Political thriller and psychological study
READ IT by Bruce Mason
• For many months, I tried in vain to avoid the mere mention of Rob Ford, the world’s most famous/infamous mayor. But as movie magnate Samuel Goldwyn said, “In two words, im possible.”
A friend of mine recently returned from New Delhi and recalled having tea with folks from Peru and Sweden. When she said she was from Canada, they leaned forward in wide-eyed, rapt unison, asking, “What’s the latest on your mayor?”
Let’s face it; right now our country is best known now for Justin Bieber, the Tar Sands and RoFo as he is referred to in TO. Peacekeeping, political compromise, politeness (and Pamela Anderson), all swept away by celebrity and sensation-obsessed 24-hour news cycles.
“It’s hard to hide 300 pounds of fun,” says Rob Ford, mayor of the fourth largest city in North America.
I picked up a copy of Crazy Town: The Rob Ford Story – one of the most eagerly anticipated books of the season – telling myself it was a ‘guilty pleasure’ and an opportunity to fill blanks, connect dots, shed light, sort chaos. Movie rights sold immediately and it topped best-seller charts from the get-go. The Toronto Public Library ordered 145 copies, but it will take years for everyone with a hold request to get their hands on a copy.
I confess. I couldn’t put it down. And I managed to make contact with the author Robyn Doolittle – one of three reporters who viewed the legendary crack video – now in the limelight almost as much as her subject. Robyn noted, “The whole experience of being interviewed – when I’m the one usually asking the questions – has been odd. And as a print reporter, I feel like a fish out of water in front of a camera. But I’m getting a chance to talk about my work, about this profession that I love and believe in. And I certainly have a newfound appreciation for what it’s like to be on the receiving end of this stuff.
“In writing the book, I relied on two thousand hours of interviews, with hundreds of individuals, over four years covering City Hall; people in politics, law enforcement, friends, family, opponents, former employees and staff, business associates and classmates. I consulted thousands of pages of court documents, arrest paperwork, debate transcripts, family records, thousands of news stories and sources who sometimes didn’t want their names printed for fear of professional repercussions and legal implications.”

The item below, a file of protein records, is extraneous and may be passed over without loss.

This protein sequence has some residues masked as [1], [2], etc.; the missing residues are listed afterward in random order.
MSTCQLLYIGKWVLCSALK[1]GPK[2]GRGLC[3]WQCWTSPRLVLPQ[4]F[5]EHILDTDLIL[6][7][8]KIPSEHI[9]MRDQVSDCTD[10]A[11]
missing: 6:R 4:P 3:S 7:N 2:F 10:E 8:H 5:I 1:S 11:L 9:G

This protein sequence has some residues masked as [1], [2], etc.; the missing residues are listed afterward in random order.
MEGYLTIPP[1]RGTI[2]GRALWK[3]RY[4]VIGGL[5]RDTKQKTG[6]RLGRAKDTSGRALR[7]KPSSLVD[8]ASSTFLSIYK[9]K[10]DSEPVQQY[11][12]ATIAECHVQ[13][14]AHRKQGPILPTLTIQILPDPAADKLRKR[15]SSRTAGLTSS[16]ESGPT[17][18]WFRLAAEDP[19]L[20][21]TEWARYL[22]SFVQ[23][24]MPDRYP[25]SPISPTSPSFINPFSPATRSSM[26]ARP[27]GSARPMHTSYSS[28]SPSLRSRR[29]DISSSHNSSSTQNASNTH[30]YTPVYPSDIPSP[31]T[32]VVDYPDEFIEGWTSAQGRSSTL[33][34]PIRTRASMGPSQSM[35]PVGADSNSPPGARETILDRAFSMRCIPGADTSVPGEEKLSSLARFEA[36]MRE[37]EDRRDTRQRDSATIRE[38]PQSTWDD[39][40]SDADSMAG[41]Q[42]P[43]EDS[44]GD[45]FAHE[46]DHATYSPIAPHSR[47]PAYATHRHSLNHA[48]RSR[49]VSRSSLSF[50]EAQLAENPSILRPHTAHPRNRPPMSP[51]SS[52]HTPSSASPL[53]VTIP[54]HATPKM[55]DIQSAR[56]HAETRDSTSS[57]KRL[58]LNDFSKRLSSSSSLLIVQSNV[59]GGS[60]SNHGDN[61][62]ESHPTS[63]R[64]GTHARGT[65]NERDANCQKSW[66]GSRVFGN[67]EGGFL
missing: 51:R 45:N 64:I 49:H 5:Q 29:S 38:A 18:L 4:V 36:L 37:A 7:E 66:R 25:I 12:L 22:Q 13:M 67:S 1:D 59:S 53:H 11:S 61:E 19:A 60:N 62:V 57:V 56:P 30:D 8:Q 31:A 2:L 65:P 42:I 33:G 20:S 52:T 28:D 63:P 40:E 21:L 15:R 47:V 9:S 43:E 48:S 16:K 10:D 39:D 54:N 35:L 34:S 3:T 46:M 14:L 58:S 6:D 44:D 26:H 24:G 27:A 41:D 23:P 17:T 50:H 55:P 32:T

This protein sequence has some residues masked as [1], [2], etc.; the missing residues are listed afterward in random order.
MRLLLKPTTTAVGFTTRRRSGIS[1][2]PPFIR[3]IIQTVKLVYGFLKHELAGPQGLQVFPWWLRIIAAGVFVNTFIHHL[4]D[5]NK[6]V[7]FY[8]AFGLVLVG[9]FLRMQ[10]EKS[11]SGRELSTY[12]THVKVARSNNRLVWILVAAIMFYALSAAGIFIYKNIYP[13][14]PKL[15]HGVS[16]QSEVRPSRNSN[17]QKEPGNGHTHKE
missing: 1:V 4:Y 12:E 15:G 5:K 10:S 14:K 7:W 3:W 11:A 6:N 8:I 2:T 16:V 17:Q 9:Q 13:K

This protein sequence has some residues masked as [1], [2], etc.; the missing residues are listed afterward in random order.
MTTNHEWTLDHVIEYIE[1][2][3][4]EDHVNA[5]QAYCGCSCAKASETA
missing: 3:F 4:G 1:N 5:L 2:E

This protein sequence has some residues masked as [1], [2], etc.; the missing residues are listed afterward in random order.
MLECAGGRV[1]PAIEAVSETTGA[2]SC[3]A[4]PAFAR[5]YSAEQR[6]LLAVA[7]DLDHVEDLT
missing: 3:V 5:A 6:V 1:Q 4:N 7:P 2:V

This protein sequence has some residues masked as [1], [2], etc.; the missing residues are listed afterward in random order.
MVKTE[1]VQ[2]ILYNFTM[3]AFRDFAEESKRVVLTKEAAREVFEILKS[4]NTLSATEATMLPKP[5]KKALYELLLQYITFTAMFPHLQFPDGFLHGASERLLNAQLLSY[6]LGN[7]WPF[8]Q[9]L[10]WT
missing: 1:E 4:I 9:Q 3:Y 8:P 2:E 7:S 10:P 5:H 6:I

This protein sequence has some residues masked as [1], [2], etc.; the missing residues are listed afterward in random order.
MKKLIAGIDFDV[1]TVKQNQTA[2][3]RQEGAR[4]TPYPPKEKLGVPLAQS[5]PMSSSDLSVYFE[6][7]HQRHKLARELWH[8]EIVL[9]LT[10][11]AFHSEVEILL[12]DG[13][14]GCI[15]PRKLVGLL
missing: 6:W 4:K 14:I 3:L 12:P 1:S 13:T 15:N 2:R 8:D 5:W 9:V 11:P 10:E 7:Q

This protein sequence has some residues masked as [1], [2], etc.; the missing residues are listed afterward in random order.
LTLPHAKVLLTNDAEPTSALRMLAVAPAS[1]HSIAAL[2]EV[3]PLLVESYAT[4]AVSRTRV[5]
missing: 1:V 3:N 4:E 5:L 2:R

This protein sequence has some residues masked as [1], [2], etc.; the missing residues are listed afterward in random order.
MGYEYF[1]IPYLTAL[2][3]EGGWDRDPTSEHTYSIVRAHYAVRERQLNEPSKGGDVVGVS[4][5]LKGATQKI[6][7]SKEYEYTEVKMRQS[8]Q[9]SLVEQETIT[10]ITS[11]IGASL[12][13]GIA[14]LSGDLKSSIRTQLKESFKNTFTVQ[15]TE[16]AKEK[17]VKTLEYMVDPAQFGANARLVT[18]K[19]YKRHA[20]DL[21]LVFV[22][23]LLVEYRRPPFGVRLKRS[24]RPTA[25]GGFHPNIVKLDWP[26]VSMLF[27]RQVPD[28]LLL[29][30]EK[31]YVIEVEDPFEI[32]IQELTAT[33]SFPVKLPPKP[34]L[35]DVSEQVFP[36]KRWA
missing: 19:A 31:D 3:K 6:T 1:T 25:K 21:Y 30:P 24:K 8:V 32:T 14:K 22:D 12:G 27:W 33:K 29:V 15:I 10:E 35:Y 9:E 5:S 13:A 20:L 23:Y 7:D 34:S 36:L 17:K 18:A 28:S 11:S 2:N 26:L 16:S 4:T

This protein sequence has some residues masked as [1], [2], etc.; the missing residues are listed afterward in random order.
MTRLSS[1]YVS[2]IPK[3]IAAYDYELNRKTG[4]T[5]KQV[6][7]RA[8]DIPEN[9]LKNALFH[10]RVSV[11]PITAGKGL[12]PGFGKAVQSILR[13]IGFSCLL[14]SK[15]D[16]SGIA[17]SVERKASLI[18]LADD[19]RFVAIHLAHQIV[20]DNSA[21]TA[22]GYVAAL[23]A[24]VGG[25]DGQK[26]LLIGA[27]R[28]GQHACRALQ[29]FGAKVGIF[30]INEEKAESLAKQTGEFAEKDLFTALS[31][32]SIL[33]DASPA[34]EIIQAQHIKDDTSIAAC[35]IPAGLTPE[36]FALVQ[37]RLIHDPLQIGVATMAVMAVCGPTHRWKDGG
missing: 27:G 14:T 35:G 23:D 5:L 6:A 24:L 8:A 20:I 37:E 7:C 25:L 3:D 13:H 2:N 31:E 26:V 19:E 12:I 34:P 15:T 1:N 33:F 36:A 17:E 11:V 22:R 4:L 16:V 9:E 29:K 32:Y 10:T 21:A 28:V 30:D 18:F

Don’t judge this book by its cover. It’s serious, old-school journalism by a young, trained and dogged reporter, who fact-checked and relentlessly tracked leads and reliable sources on the most explosive story of her career. In the face of heated and unrelenting criticism and death threats, it’s a rare, fascinating glimpse behind-the-scenes of Canada’s largest surviving daily, the Toronto Star.
Some critics call Doolittle and her colleagues a latter-day Woodward and Bernstein. But the world has moved on since All the President’s Men, at high-tech-fuelled warp speed into a warped neo-con parallel universe. Crazy Town is also Canadian. It’s part political thriller and part psychological study of our largest city, our most widely known citizen and our longest running gag, scandal and embarrassment.
I wanted to know how Rob Ford is still a serious contender for one of the nation’s most powerful jobs in an election seven months away. And, oh yes, why his family refer to themselves as “Canada’s Kennedys” and consider themselves destined to lead, Ford Nation, at least?
Doolittle’s book delivers. Literature in a hurry, three months in the making. The first draft of history, an unfinished, unfolding story. Crazy Town is for crazy times and folks who want to know how we got into this mess so we can get out of it or be doomed to repeat mistakes of the past.
Bruce Mason is a Vancouver and Gabriola-Island based five-string banjo player, gardener, freelance writer and author of Our Clinic. email@example.com